90. Konkonte

This Ghanaian dish is gluten-free, vegan-friendly, and packed with fiber, making it a nutritious option for those with dietary restrictions.  Cooked from cassava and resembling porridge, it’s an easy yet nutritious meal with a long shelf life.

91. Konnyaku

Known for its gelatinous texture and mild taste, konnyaku is a popular ingredient in Asian cooking, often replacing noodles in low-calorie dishes. It features prominently in vegan and vegetarian recipes such as oden and sukiyaki.

92. Kopi Tubruk

Skip the brewing process by adding hot water to ground coffee beans directly. It’s not crazy, but an Indonesian style for a strong, thick cup with a bold flavor and sediment at the bottom. Hold the milk.

93. Koshari

No trip to Egypt is complete without trying their national dish, koshari. This light and healthy comfort food combines rice, lentils, and macaroni, topped with a tangy tomato sauce and crispy fried onions – ideal for handling the heat.

94. Kothimbir Vadi

Unless you’re adept at Indian cooking, ordering kothimbir vadi might be the best way to experiencing this Indian snack. Made with coriander leaves, gram flour, and spices, it involves several steps to prepare, mixing, steaming, pan-frying…

95. Kouglof (Alsatian Brioche)

When you’re an adult, there’s really nothing stopping you from having cake every day, so we recommend kouglof. This Alsatian classic is ring shaped, has a fluffy texture, almond adornments, and rum as flavoring. So, perhaps not exactly every day.

96. Kouign-amann

The secret to this Breton cake lies in layering butter within the dough, resulting in a rich, crispy exterior and a tender interior. Sprinkle sugar on top before baking for a caramelized finish.

97. Kransky

Is the kransky the ultimate grilling sausage? Try it for yourself. Made from ground pork, 20% bacon, garlic, pepper, and spices, it’s smoked and ready for the grill, stove top, or even soups and stews.

98. Krapfen

Also known as Berliner in some areas, Krapfen are German doughnuts celebrated for their soft texture and sweet fillings like jam or custard. Popular during festivals like Karneval and Oktoberfest, they’re a sought-after snack.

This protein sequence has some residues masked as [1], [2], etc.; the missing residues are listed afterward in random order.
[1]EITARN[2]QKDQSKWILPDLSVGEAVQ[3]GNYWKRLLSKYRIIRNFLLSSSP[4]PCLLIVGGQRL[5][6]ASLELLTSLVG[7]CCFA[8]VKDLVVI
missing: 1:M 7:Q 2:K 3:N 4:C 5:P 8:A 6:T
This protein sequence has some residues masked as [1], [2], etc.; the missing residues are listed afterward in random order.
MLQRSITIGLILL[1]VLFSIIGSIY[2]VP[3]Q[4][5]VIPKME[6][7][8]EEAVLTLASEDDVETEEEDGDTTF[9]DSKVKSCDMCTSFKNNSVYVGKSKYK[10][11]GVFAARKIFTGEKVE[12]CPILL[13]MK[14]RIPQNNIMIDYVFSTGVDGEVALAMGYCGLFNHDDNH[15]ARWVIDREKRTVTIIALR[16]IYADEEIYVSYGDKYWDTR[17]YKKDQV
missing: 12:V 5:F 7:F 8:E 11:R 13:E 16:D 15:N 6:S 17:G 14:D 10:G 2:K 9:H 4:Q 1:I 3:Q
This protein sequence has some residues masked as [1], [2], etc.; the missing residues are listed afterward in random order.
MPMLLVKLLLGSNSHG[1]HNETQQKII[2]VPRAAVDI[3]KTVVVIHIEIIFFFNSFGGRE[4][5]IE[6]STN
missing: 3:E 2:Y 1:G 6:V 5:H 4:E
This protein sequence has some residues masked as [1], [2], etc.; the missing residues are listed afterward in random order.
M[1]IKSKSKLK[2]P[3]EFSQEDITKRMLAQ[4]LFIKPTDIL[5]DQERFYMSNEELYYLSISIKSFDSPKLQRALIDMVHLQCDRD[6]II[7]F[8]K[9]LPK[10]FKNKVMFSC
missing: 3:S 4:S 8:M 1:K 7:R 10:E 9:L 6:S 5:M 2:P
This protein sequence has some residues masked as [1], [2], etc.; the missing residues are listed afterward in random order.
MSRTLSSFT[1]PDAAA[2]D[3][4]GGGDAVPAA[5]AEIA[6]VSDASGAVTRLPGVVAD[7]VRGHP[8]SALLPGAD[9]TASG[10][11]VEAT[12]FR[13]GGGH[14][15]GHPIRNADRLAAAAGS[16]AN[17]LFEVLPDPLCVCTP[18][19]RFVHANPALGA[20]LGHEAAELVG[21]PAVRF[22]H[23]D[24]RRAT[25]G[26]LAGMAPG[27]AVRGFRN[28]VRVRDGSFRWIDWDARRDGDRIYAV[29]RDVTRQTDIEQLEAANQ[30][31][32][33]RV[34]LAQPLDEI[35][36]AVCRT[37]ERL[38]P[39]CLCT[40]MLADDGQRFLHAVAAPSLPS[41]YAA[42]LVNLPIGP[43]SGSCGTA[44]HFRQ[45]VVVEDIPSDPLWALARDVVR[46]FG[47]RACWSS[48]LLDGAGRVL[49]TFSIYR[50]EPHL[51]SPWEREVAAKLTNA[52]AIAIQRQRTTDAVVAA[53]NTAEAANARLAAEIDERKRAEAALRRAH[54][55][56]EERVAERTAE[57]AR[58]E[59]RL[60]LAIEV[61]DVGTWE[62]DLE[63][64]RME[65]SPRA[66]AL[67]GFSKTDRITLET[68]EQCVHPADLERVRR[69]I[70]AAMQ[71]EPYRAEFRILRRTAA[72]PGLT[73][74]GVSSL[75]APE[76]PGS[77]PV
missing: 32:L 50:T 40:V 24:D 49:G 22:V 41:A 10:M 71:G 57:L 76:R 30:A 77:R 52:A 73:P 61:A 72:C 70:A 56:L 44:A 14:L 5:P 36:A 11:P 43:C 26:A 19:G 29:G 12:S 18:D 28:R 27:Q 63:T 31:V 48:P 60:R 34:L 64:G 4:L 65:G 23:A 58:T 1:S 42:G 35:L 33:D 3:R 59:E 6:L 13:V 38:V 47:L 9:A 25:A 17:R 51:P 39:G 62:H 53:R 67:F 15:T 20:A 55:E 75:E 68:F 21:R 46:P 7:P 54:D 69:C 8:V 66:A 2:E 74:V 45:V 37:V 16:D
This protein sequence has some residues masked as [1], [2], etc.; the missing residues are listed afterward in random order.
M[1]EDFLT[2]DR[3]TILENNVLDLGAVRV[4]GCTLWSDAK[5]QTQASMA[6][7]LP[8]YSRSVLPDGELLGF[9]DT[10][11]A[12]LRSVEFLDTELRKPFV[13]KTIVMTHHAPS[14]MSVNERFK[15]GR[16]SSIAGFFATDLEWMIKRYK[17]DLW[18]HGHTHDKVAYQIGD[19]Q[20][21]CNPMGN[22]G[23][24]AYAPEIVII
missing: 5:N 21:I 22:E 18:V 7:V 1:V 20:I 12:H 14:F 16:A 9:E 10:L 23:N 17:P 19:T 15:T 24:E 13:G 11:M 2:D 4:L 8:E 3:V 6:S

99. Kringle

Start your day right with a steaming cup of coffee and a kringle. Originating from Denmark, this pastry has made its mark on the US. With a similar airy dough, it’s filled with jam and iced for added delight.

100. Kronut

Emerging from New York City’s animated culinary scene, the kronut melds the best parts of the elegant croissant and the decadent donut. Flaky layers, sweet glazes, innovative flavors, it’s got it all!

101. Krumkake

A waffle in the shape of a cone? One might think Norway’s gone mad. Yet, fill it with either whipped cream, jam, Nutella, chocolate ganache, nuts and honey, and it becomes a stroke of genius.

102. (Rakott) Krumpli

This Hungarian casserole stars thinly sliced potatoes, smoked sausage, sour cream, and sometimes eggs, all baked until golden and bubbly. And this is just the default version – add onions, bacon, or cheese to make it your own.

103. Kuchela

If you’re looking for a new condiment to jazz up your sandwiches or grilled meats, give kuchela a go. This Trinidad and Tobago relish is made from grated green mangoes seasoned with vinegar, hot peppers, garlic, cumin and mustard seeds.

104. Kulcha

Kulcha is a type of fermented Indian bread, typically made with refined flour and yogurt, then baked in a tandoor (clay oven). Good with savory dishes such as curries or served as a snack with chutney or pickles.

105. Kulfi

It only takes 2 ingredients to make this amazing Indian frozen dessert: milk and sugar. In terms of customization though, the possibilities are endless – saffron, cardamom, pistachios, almonds, rose water, nuts, or fruity twists like mango or coconut.

106. Kumara

New Zealand’s sweet potato comes in several varieties, each with distinct characteristics. Owairaka red is earthy sweet, toka toka gold is prized for its smooth, buttery flesh, while Beauregard offers nutty undertones.

107. Kumquat

Unlike other citrus fruits, you can eat kumquat whole, enjoying a sweet peel and tart interior. Despite the small size, they’re full of vitamin C and fiber, and often used in preserves and desserts.

108. Kung Pao Chicken

This classic take-out choice is beloved for its complex flavor profile, balancing spicy, sweet, and tangy notes. Ask for crunchy peanuts or cashews for a textural contrast, or if you’re brave enough, try Sichuan peppercorns for a numbing, citrusy flavor.

109. Kurkure

Kurkure is a crunchy, deep-fried snack made primarily from cornmeal and seasoned with a mix of spices, including chili powder, cumin, and turmeric. It’s shaped like long, twisted tubes and is known for its bold colors and flavoring.

110. Kurrat

The Egyptian spring onion is a vegetable with long, slender stalks and a mild onion flavor. It’s commonly used in Egyptian and Middle Eastern cuisines for soups, stews, and salads.

111. Kvass

For centuries, kvass has been an integral part of Ukrainian celebrations and festivities. Crafted from fermented bread or grains, this mildly tangy and fizzy beverage boasts low alcohol content and can be enhanced with various fruits, herbs, or spices.